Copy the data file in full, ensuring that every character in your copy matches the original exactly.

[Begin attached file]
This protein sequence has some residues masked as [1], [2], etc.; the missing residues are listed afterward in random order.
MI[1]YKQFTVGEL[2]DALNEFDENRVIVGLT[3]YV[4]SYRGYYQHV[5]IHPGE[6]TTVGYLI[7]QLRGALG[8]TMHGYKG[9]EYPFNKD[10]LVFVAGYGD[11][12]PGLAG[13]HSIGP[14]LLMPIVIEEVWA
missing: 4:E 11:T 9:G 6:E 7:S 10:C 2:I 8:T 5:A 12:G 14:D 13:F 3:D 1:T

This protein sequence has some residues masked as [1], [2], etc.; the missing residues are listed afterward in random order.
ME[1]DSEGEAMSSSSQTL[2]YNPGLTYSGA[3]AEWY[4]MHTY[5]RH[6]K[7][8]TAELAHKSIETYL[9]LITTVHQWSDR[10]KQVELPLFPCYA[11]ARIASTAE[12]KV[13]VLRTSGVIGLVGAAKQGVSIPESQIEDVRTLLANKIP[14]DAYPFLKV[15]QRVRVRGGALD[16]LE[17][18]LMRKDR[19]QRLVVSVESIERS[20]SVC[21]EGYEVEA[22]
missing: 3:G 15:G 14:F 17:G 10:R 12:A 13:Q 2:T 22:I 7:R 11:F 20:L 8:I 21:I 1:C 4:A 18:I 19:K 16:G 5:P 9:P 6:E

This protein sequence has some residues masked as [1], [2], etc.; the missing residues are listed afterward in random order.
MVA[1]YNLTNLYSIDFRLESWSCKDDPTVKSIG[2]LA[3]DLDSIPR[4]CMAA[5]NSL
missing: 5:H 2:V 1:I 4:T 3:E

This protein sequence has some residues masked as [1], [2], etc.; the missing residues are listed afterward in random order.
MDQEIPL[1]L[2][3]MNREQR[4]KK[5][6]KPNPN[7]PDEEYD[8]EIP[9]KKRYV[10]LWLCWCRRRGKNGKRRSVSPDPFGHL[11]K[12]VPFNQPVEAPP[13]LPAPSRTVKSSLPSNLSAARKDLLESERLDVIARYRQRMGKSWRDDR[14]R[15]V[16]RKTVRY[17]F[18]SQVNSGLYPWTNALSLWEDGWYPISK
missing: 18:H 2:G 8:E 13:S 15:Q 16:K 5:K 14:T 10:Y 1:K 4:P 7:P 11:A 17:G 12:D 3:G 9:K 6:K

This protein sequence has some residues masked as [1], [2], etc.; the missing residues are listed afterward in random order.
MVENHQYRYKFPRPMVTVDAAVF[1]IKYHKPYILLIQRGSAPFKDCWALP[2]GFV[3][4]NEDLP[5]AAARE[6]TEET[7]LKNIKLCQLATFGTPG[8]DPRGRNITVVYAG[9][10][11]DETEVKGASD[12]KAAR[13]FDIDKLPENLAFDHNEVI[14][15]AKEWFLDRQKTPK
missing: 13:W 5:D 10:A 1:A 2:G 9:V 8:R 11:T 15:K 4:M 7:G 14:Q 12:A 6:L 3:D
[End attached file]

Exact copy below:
This protein sequence has some residues masked as [1], [2], etc.; the missing residues are listed afterward in random order.
MI[1]YKQFTVGEL[2]DALNEFDENRVIVGLT[3]YV[4]SYRGYYQHV[5]IHPGE[6]TTVGYLI[7]QLRGALG[8]TMHGYKG[9]EYPFNKD[10]LVFVAGYGD[11][12]PGLAG[13]HSIGP[14]LLMPIVIEEVWA
missing: 4:E 11:T 9:G 6:E 7:S 10:C 2:I 8:T 5:A 12:G 14:D 13:F 3:D 1:T

This protein sequence has some residues masked as [1], [2], etc.; the missing residues are listed afterward in random order.
ME[1]DSEGEAMSSSSQTL[2]YNPGLTYSGA[3]AEWY[4]MHTY[5]RH[6]K[7][8]TAELAHKSIETYL[9]LITTVHQWSDR[10]KQVELPLFPCYA[11]ARIASTAE[12]KV[13]VLRTSGVIGLVGAAKQGVSIPESQIEDVRTLLANKIP[14]DAYPFLKV[15]QRVRVRGGALD[16]LE[17][18]LMRKDR[19]QRLVVSVESIERS[20]SVC[21]EGYEVEA[22]
missing: 3:G 15:G 14:F 17:G 10:R 12:A 13:Q 2:T 22:I 7:R 11:F 20:L 8:I 21:I 1:C 4:A 18:I 19:K 16:G 5:P 9:P 6:E

This protein sequence has some residues masked as [1], [2], etc.; the missing residues are listed afterward in random order.
MVA[1]YNLTNLYSIDFRLESWSCKDDPTVKSIG[2]LA[3]DLDSIPR[4]CMAA[5]NSL
missing: 5:H 2:V 1:I 4:T 3:E

This protein sequence has some residues masked as [1], [2], etc.; the missing residues are listed afterward in random order.
MDQEIPL[1]L[2][3]MNREQR[4]KK[5][6]KPNPN[7]PDEEYD[8]EIP[9]KKRYV[10]LWLCWCRRRGKNGKRRSVSPDPFGHL[11]K[12]VPFNQPVEAPP[13]LPAPSRTVKSSLPSNLSAARKDLLESERLDVIARYRQRMGKSWRDDR[14]R[15]V[16]RKTVRY[17]F[18]SQVNSGLYPWTNALSLWEDGWYPISK
missing: 18:H 2:G 8:E 13:S 15:Q 16:K 5:K 14:T 10:Y 1:K 4:P 7:P 11:A 17:G 12:D 3:G 9:K 6:K

This protein sequence has some residues masked as [1], [2], etc.; the missing residues are listed afterward in random order.
MVENHQYRYKFPRPMVTVDAAVF[1]IKYHKPYILLIQRGSAPFKDCWALP[2]GFV[3][4]NEDLP[5]AAARE[6]TEET[7]LKNIKLCQLATFGTPG[8]DPRGRNITVVYAG[9][10][11]DETEVKGASD[12]KAAR[13]FDIDKLPENLAFDHNEVI[14][15]AKEWFLDRQKTPK
missing: 13:W 5:D 10:A 1:A 2:G 9:V 8:R 11:T 15:K 4:M 7:G 14:Q 12:A 6:L 3:D